Scientist calculates economic impact of gas tax increase for Iowans
No one wants to pay more at the pump, but a possible increase in the state gas tax may not cost as much as some Iowans think. Dave Swenson, an associate scientist in economics at Iowa State University, calculated the average cost of a 10-cent increase, based on miles traveled and gas mileage.
For example, if you drive 20,000 miles a year and average 25 miles a gallon, you would pay an additional $80 a year, or about $7 a month. On the high end, someone driving 30,000 miles, averaging 10 miles a gallon would shell out an extra $300 a year. That's compared to $75 more for someone driving 10,000 miles a year at 40 miles a gallon.
Swenson, who provides an annual calculation prior to the start of the legislative session, says this could be the year that Iowa lawmakers take action on the gas tax. He points to the unexpected drop in fuel prices and the fact that Gov. Terry Branstad has indicated he is open to discussing an increase. It's a move Swenson said is long overdue.
"The gas tax has not been adjusted for a very long time and the consequences of that have been pretty harsh for the state's road infrastructure," Swenson said. "An increase is overdue, and there is broad-base support among a wide range of interests in the state of Iowa."
According to the Iowa Legislative Services Agency, the gas tax was last increased in 1989. The current tax rate for regular gasoline is 21 cents a gallon, 19 cents for ethanol and 22.5 cents for diesel. Revenue from the tax supports the Road Use Tax Fund, which allocates money for state, county, city and rural road maintenance and repair. The Legislative Services Agency estimates that a 10-cent increase will generate $1.6 billion over nine years for the Road Use Tax Fund.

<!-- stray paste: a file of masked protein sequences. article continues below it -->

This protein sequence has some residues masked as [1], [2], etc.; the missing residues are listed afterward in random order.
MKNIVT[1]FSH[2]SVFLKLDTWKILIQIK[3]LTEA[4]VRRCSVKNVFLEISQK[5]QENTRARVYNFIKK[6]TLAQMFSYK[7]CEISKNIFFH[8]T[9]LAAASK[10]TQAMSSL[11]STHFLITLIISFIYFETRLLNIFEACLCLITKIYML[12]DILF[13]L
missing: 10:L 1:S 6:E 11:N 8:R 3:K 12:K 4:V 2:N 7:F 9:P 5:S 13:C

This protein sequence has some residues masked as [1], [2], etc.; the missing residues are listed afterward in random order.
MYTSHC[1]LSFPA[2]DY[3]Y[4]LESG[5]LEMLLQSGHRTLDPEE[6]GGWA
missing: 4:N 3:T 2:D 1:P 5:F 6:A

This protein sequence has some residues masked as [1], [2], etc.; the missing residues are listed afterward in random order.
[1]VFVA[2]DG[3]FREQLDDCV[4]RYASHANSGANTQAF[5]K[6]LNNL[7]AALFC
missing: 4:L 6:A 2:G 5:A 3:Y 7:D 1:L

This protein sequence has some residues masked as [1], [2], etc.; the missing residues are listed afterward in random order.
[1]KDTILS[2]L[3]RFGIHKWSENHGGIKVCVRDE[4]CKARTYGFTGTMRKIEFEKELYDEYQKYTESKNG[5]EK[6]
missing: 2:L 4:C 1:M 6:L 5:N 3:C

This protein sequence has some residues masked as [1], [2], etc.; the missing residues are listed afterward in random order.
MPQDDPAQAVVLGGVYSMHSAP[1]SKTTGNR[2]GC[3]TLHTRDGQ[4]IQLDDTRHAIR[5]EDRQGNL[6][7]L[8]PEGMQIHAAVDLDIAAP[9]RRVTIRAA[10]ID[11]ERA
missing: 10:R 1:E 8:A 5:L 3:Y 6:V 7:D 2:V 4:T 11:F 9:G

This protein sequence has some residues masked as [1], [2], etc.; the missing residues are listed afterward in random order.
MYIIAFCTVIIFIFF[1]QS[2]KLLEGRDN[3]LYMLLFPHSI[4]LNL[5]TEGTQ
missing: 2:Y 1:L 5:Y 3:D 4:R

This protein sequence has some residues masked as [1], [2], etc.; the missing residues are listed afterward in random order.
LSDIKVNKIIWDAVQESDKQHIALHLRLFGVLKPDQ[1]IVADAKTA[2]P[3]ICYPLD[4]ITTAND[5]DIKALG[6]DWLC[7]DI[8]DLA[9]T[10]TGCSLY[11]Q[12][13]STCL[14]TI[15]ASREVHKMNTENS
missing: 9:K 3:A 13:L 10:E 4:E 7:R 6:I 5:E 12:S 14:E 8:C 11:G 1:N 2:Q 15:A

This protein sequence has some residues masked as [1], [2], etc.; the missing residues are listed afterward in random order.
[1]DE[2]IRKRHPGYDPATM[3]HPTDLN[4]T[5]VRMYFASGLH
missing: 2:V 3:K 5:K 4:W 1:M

Tax vs. repairs and paying fair share
Motor vehicle transportation declined during the 2008 recession, falling well below projections for fuel tax revenues, Swenson said. Instead of rebounding as some experts expected, transportation rates have remained flat. As a result, the backlog of road repairs has grown at the state and national level, and the gap is widening every year, raising safety concerns about aging roads and bridges.
Swenson says motorists need to consider those safety issues and the potential damage to their vehicles. While people may not want to pay more in taxes, they are likely already paying more in car repairs.
"I caution people to think about the wear and tear on their car, suspension, shock absorbers, all the other parts that get rattled about and broken, and the things that happen to vehicles because of potholes," Swenson said. "We are doing more damage to our vehicles on an annual basis than the cost of the increase in taxes."
In addition to a tax increase, lawmakers may need to consider other ways to make sure all motorists are paying their fair share, Swenson said. Iowans with hybrid and electric cars avoid paying the tax or pay less than other motorists driving just as many miles.
"It's kind of like taxes for online shopping. We know there's something wrong there, but we don't quite know how to deal with it," Swenson said.
One option would be to restructure license fees based on the size and value of the vehicle as well as miles traveled, Swenson said. However, reporting miles traveled could create an incentive to cheat, he added. Similar programs are being tested in Colorado, Minnesota, Nevada, Oregon, Texas and Washington, according to the Legislative Services Agency.